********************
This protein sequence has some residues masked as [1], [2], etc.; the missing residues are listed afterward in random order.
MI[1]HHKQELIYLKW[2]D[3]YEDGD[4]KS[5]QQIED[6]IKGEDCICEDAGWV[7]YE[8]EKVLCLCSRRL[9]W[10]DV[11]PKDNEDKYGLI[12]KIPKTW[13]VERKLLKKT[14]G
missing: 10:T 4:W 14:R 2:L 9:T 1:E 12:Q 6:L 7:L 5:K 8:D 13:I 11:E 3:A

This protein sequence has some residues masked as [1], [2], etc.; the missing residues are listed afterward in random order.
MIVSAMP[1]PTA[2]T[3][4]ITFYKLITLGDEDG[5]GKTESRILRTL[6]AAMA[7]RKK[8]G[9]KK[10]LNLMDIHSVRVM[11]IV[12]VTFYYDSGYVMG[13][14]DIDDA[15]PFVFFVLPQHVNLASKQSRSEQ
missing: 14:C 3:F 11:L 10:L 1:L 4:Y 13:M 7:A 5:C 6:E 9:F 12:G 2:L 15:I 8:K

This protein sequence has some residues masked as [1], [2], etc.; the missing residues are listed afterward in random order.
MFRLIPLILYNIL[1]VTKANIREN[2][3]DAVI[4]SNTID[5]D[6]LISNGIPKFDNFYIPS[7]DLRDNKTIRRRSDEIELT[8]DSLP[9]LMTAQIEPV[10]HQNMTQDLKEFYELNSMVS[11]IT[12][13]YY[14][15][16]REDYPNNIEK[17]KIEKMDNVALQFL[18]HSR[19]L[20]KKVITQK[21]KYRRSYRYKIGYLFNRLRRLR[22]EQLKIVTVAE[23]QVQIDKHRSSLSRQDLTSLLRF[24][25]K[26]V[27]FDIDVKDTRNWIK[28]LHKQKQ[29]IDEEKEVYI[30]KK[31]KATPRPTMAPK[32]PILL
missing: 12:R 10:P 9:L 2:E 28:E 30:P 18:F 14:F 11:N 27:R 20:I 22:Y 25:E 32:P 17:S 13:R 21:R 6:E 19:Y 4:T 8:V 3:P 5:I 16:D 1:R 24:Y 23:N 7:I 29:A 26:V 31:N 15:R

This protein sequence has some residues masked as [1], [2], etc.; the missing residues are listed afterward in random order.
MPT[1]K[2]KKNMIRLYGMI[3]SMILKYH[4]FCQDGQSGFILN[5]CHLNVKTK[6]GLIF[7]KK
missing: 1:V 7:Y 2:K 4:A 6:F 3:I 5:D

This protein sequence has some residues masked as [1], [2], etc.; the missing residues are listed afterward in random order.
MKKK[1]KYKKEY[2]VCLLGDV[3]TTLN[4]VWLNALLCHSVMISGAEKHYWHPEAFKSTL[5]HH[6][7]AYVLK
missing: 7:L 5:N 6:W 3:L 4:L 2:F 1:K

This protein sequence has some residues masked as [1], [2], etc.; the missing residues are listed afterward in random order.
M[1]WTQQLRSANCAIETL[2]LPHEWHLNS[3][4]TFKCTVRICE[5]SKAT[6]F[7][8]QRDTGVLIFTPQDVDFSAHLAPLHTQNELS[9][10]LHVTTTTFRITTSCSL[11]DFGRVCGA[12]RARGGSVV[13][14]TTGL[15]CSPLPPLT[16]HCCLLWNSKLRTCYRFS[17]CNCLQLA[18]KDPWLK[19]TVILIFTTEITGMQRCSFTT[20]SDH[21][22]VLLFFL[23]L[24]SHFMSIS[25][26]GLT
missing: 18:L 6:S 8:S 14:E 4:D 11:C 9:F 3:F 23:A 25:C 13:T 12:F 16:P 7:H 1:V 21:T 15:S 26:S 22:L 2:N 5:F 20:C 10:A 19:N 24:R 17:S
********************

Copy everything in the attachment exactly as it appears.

This protein sequence has some residues masked as [1], [2], etc.; the missing residues are listed afterward in random order.
MI[1]HHKQELIYLKW[2]D[3]YEDGD[4]KS[5]QQIED[6]IKGEDCICEDAGWV[7]YE[8]EKVLCLCSRRL[9]W[10]DV[11]PKDNEDKYGLI[12]KIPKTW[13]VERKLLKKT[14]G
missing: 10:T 4:W 14:R 2:L 9:T 1:E 12:Q 6:L 7:L 5:K 8:D 13:I 11:E 3:A

This protein sequence has some residues masked as [1], [2], etc.; the missing residues are listed afterward in random order.
MIVSAMP[1]PTA[2]T[3][4]ITFYKLITLGDEDG[5]GKTESRILRTL[6]AAMA[7]RKK[8]G[9]KK[10]LNLMDIHSVRVM[11]IV[12]VTFYYDSGYVMG[13][14]DIDDA[15]PFVFFVLPQHVNLASKQSRSEQ
missing: 14:C 3:F 11:L 10:L 1:L 4:Y 13:M 7:A 5:C 6:E 9:F 12:G 2:L 15:I 8:K

This protein sequence has some residues masked as [1], [2], etc.; the missing residues are listed afterward in random order.
MFRLIPLILYNIL[1]VTKANIREN[2][3]DAVI[4]SNTID[5]D[6]LISNGIPKFDNFYIPS[7]DLRDNKTIRRRSDEIELT[8]DSLP[9]LMTAQIEPV[10]HQNMTQDLKEFYELNSMVS[11]IT[12][13]YY[14][15][16]REDYPNNIEK[17]KIEKMDNVALQFL[18]HSR[19]L[20]KKVITQK[21]KYRRSYRYKIGYLFNRLRRLR[22]EQLKIVTVAE[23]QVQIDKHRSSLSRQDLTSLLRF[24][25]K[26]V[27]FDIDVKDTRNWIK[28]LHKQKQ[29]IDEEKEVYI[30]KK[31]KATPRPTMAPK[32]PILL
missing: 12:R 10:P 9:L 2:E 28:E 30:P 18:F 14:F 11:N 27:R 20:I 22:Y 25:E 32:P 17:S 13:R 21:R 6:E 19:Y 4:T 8:V 3:P 5:I 16:D 1:R 24:Y 23:N 7:I 29:A 26:V 31:N 15:R

This protein sequence has some residues masked as [1], [2], etc.; the missing residues are listed afterward in random order.
MPT[1]K[2]KKNMIRLYGMI[3]SMILKYH[4]FCQDGQSGFILN[5]CHLNVKTK[6]GLIF[7]KK
missing: 1:V 7:Y 2:K 4:A 6:F 3:I 5:D

This protein sequence has some residues masked as [1], [2], etc.; the missing residues are listed afterward in random order.
MKKK[1]KYKKEY[2]VCLLGDV[3]TTLN[4]VWLNALLCHSVMISGAEKHYWHPEAFKSTL[5]HH[6][7]AYVLK
missing: 7:L 5:N 6:W 3:L 4:L 2:F 1:K

This protein sequence has some residues masked as [1], [2], etc.; the missing residues are listed afterward in random order.
M[1]WTQQLRSANCAIETL[2]LPHEWHLNS[3][4]TFKCTVRICE[5]SKAT[6]F[7][8]QRDTGVLIFTPQDVDFSAHLAPLHTQNELS[9][10]LHVTTTTFRITTSCSL[11]DFGRVCGA[12]RARGGSVV[13][14]TTGL[15]CSPLPPLT[16]HCCLLWNSKLRTCYRFS[17]CNCLQLA[18]KDPWLK[19]TVILIFTTEITGMQRCSFTT[20]SDH[21][22]VLLFFL[23]L[24]SHFMSIS[25][26]GLT
missing: 18:L 6:S 8:S 14:E 4:D 11:C 9:F 3:F 23:A 25:C 13:T 12:F 16:P 7:H 1:V 21:T 15:S 26:S 22:L 2:N 5:F 20:C 10:A 19:N 24:R 17:S